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Commission-Free Trading Explained - How do brokers make money with no fees?

Commission-Free Trading Explained - How do brokers make money with no fees?

By
Zeiierman
on
June 19, 2024

With the advent of commission-free trading, investors have more opportunities to trade without worrying about hefty fees. Some of you might not know this, but at one point in the 1970s, they were as high as 1% of your trade.

And now, in the cutthroat brokerage world, it has reduced to 0. Seriously, though, how much can one earn from ads and subscriptions? As it turns out, a lot.

Because here's the thing: brokerage firms aren't running charities. They have clever ways to keep the lights on and the profits rolling in, even without those commission fees.

First, I will cover a few basics and explain what a brokerage firm is and what zero-commission actually means. So, if you already know this, you can skip ahead.

What is a Brokerage Firm?

A brokerage firm, also known as a stock brokerage, is a financial institution that facilitates the buying and selling of financial securities such as stocks, bonds, and mutual funds on behalf of its clients / customers.

These firms, like Schwab, act as intermediaries between buyers and sellers in financial markets. Traditionally, brokerage firms make money through commissions.

When you execute a trade, the brokerage would charge a fee which can be a flat rate per trade or a percentage of the trade's value. For example, if a client buys $1,000 worth of stock and the commission rate is 1%, the brokerage firm would earn $10 from that trade.

This system fell apart with the introduction of discounted brokerage. Yes, new firms started offering discounts on commissions to outrank their competition.

And with modern mobile applications, we reached a point of no return: zero commission trades. Thank Robinhood for that techno-revolution.

1. What is a Zero Commission Broker/Commission-Free Broker?

A zero-commission broker, also known as a commission-free broker, is a brokerage firm that does not charge commissions for executing trades. Instead, zero-commission brokers earn revenue through other means, such as interest on cash balances, payment for order flow, and premium features.

Commission-free trading offers several benefits for you, the investor. It lowers the barrier to entry for new investors. It also encourages more frequent trading, as investors can trade small amounts without being deterred by commission fees.

Some popular brokerage firms that offer commission-free trading include Robinhood, Webull, and SoFi Invest.

2. Commission-Free Trades Aren’t Always “Free”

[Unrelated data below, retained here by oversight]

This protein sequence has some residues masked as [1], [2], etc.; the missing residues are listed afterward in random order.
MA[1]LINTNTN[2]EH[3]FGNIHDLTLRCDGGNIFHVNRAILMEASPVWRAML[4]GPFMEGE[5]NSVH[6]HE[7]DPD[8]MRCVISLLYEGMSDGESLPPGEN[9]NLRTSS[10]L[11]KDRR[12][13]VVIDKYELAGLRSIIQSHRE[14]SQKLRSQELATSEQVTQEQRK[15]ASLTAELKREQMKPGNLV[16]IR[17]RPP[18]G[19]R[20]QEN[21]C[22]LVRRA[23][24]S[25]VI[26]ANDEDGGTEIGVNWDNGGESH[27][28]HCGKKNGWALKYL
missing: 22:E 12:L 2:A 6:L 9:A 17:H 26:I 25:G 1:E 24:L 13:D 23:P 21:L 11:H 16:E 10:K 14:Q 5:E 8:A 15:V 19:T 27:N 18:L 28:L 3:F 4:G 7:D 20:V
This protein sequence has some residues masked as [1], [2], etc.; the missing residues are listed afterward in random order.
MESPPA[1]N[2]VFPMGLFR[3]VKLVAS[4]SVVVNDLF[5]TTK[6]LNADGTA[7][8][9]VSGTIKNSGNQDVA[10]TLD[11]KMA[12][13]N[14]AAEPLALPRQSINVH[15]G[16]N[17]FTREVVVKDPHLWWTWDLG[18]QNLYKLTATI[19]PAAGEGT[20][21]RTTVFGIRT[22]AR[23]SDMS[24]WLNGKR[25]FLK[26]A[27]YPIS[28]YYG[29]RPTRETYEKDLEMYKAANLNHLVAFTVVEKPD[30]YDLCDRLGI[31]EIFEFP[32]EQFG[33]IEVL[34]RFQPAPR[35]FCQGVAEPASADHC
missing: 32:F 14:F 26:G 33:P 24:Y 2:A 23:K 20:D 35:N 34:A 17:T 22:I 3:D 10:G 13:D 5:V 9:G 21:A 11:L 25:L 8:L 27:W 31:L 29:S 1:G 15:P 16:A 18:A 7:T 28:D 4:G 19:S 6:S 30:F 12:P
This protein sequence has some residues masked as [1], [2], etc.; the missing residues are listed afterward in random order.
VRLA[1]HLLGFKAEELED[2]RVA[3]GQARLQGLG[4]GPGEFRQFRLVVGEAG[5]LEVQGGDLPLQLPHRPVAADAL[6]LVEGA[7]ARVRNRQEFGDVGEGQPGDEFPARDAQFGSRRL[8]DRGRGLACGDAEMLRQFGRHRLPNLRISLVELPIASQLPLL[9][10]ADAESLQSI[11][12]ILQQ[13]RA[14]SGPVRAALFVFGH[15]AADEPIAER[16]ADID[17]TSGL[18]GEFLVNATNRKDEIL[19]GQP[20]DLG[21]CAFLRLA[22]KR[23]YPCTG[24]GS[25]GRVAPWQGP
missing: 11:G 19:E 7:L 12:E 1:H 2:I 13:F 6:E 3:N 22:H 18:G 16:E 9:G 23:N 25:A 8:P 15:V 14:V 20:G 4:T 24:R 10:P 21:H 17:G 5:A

When you place a zero commission trade with a brokerage, the firm may still charge other fees, such as regulatory fees, exchange fees, and clearing fees. These are typically passed on to the investor, although they are generally lower than traditional commission fees.

For example, when you place a trade on Robinhood, you are not charged a commission fee. However, Robinhood earns revenue through order flow.

This means Robinhood routes customer orders to market makers who execute the trades on their behalf. In return, Robinhood receives a small payment from the market maker for directing the order to them.

“Payment for Order Flow” is quite a controversial method. On one hand, it has allowed platforms like Robinhood to offer commission-free trading. And on the other, it’s been heavily criticized for (potentially) compromising trade execution quality.

How do brokerages make money if not through commissions?

Reportedly, these zero commission firms earn over 90% of their revenue from sources other than commissions. There are seven major ways in which brokerages can make money. Let’s dissect each of them.

1. Interest on Cash Balances

Your brokerage may place your uninvested cash in a money market fund or other low-risk investment. They earn interest on these cash balances from your brokerage accounts.

Interest rates on uninvested cash in brokerage accounts are typically lower than what you would earn in a traditional savings account. For example, Charles Schwab offers an interest rate of 0.01% on uninvested cash in brokerage accounts as of April 2024, while the national average for savings accounts is around 0.06%.

If you think this isn’t big enough, think again. According to the reports from 2019, 57% of Charles Schwab’s revenue comes from net interest.

2. Payment for Order Flow (PFOF)

If you have been reading this article without skipping, you already know what order flows are.

PFOF is when brokerage firms receive payment from market makers for directing customer orders to them for execution. Market makers are firms that facilitate trading by buying and selling securities.

Market makers pay brokerage firms for the opportunity to execute customer orders because it allows them to profit from the bid-ask spread—the difference between the price at which they buy and sell securities.

So you can see why there’s a huge debate around conflict of interest.

3. Margin Trading

Margin trading allows investors to borrow funds from their brokerage to buy securities, using their existing investments as collateral. This is called buying on margin.

Brokerage firms charge interest on the borrowed funds. This interest is the margin rate and is typically higher than the interest rates for uninvested cash balances.